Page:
The combination of the high elevation and temperature increases what’s known as the density altitude of the airport. As air density affects how well an aircraft performs, on a 32 degree Celsius day in Joburg it’s the equivalent to flying at 9,000 feet.
When landing at any airport with a high-density altitude, the air is much thinner so we have to fly faster over the ground to generate the same lift. This means that when we make the approach, we are carrying a lot more energy than normal and effective energy management is key to a safe approach.
Not only are we carrying more energy, but the thinner air also means that it takes longer to slow down and lose this energy. A double-edged sword. To counter this, we have to slow up much sooner, normally allowing 50% more time, than we would for an approach into a sea-level airport.
On touch down, the increased energy also means that the brakes will work harder. Fortunately, the runway at Joburg is nearly 4,500 metres long, so we are able to use lighter braking and utilise the extra runway length.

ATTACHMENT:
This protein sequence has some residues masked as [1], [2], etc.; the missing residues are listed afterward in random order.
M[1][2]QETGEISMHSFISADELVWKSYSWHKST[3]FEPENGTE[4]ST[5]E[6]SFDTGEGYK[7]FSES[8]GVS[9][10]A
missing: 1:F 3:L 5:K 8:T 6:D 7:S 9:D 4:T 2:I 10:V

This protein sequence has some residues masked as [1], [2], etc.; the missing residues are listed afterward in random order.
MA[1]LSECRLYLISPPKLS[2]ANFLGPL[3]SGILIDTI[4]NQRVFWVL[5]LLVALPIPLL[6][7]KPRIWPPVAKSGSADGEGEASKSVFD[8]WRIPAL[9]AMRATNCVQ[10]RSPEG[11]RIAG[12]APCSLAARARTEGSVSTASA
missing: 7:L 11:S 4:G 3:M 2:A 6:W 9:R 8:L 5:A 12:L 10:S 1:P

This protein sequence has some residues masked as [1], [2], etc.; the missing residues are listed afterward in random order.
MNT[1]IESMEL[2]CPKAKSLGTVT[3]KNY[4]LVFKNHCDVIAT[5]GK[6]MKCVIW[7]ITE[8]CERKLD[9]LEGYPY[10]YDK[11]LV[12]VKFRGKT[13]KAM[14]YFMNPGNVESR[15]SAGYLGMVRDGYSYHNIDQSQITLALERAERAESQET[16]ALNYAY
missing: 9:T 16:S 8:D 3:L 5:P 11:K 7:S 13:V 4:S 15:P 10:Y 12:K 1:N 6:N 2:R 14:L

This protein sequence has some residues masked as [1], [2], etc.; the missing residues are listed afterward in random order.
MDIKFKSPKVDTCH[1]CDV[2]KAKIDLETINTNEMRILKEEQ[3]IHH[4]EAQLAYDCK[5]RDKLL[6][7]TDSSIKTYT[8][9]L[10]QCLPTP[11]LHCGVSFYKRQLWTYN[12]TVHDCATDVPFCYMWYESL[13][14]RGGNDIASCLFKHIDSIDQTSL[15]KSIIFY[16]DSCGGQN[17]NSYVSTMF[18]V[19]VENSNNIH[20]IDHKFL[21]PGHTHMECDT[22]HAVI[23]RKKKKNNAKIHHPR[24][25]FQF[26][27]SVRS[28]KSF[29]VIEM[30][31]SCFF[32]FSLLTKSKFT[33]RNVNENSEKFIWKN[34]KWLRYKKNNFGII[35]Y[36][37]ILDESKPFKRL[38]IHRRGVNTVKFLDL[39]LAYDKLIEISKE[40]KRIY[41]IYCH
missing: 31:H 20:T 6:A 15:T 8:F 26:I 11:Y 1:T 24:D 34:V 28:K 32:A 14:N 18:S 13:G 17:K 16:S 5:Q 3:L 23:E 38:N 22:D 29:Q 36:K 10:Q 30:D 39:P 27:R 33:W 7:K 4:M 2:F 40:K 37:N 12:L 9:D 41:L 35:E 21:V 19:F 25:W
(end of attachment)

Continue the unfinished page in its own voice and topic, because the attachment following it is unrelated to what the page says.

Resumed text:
As the clock ticks round to 7:30 a.m. Joburg time, we pull onto our parking stand 30 minutes ahead of schedule. With 200 passengers safely delivered to their destination, it’s time for us to head to the city centre hotel and get some sleep.
Flying the length of Africa is a rewarding experience for pilots. With a variety of weather, ATC cover and limited diversion options, we’re working hard every minute we’re at the controls.
It’s a long night out of bed but the challenge of the flight and the lure of some of the best red wine and steak in the world are always cause for excitement when “JNB” appears on your roster.
Featured photo by THEGIFT777/Getty Images